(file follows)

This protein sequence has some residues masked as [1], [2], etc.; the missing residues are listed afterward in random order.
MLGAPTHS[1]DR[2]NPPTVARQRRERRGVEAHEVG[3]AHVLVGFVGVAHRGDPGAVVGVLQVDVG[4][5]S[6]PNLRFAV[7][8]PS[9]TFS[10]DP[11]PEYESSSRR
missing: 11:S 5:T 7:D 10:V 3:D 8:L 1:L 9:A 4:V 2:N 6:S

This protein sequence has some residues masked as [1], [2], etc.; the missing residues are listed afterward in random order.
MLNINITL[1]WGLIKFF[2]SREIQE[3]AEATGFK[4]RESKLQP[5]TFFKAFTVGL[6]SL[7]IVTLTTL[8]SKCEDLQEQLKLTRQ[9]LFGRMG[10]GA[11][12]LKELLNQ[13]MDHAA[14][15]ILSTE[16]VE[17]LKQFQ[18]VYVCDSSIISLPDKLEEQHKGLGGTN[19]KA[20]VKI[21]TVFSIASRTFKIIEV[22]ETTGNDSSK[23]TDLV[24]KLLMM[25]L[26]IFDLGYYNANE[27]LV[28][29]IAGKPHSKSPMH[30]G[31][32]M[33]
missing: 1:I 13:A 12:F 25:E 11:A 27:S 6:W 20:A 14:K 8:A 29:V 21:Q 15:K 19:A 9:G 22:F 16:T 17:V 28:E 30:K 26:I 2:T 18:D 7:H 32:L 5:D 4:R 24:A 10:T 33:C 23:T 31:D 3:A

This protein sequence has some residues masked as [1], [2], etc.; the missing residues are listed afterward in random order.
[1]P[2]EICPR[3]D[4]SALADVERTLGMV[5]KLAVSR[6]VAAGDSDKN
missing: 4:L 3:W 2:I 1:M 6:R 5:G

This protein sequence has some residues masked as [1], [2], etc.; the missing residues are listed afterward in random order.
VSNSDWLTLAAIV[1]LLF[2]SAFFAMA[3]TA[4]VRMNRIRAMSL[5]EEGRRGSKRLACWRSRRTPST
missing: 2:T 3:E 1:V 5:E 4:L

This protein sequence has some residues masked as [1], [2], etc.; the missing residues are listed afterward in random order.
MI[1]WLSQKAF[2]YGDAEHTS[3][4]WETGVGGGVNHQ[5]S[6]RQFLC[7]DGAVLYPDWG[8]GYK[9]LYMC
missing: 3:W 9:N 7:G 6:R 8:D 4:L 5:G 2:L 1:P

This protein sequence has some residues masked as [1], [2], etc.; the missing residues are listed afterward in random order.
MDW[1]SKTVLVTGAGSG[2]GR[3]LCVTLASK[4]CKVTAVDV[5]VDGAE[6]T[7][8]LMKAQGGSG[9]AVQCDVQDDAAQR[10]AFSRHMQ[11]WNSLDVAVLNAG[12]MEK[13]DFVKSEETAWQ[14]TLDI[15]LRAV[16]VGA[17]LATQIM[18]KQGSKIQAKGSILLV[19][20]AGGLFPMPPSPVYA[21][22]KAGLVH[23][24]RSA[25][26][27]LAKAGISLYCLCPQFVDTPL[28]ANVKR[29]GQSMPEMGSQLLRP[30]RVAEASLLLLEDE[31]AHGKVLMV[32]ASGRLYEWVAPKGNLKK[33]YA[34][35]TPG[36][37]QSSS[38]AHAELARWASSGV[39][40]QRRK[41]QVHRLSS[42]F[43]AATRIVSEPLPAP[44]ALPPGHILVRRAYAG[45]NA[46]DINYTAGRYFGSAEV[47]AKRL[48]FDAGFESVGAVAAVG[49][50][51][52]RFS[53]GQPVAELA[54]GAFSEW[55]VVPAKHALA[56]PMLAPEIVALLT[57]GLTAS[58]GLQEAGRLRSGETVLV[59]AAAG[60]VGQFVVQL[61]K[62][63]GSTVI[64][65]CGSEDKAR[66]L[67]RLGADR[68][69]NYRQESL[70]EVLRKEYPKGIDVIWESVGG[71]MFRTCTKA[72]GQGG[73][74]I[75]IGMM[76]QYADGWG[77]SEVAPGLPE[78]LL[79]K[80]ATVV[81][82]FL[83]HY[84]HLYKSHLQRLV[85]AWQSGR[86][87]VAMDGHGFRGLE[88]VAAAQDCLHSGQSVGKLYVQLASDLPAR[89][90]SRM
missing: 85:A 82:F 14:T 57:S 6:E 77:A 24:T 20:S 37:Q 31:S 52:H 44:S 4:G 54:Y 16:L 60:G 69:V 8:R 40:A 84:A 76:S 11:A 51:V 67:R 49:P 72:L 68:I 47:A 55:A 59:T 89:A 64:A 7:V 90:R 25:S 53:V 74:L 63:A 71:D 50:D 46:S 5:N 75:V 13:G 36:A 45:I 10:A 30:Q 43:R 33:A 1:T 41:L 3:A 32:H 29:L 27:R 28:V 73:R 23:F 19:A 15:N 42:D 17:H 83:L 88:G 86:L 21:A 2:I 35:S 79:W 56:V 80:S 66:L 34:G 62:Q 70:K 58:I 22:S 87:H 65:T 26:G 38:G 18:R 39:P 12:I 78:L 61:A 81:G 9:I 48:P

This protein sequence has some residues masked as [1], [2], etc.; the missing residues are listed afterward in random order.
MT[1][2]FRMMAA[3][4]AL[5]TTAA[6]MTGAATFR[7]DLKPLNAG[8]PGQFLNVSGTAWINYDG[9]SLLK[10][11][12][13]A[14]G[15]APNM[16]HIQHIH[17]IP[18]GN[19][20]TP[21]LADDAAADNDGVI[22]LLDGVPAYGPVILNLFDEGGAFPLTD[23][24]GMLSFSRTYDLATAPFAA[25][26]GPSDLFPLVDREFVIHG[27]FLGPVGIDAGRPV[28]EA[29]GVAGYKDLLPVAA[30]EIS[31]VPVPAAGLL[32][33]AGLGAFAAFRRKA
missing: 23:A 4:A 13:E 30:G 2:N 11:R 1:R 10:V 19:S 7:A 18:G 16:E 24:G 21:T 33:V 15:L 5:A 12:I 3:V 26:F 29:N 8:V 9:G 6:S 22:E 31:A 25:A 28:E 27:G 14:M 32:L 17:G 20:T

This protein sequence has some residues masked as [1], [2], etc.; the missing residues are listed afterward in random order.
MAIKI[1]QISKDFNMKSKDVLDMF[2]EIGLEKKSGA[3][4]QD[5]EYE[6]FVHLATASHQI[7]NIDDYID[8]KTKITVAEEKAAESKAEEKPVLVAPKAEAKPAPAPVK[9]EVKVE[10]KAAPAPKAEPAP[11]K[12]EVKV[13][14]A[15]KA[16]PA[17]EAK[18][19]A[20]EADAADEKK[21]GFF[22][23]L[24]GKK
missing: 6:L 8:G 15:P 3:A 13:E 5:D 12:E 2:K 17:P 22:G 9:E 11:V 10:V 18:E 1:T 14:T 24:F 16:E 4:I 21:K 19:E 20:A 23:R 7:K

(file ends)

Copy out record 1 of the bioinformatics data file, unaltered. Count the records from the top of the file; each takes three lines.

This protein sequence has some residues masked as [1], [2], etc.; the missing residues are listed afterward in random order.
MLGAPTHS[1]DR[2]NPPTVARQRRERRGVEAHEVG[3]AHVLVGFVGVAHRGDPGAVVGVLQVDVG[4][5]S[6]PNLRFAV[7][8]PS[9]TFS[10]DP[11]PEYESSSRR
missing: 11:S 5:T 7:D 10:V 3:D 8:L 1:L 9:A 4:V 2:N 6:S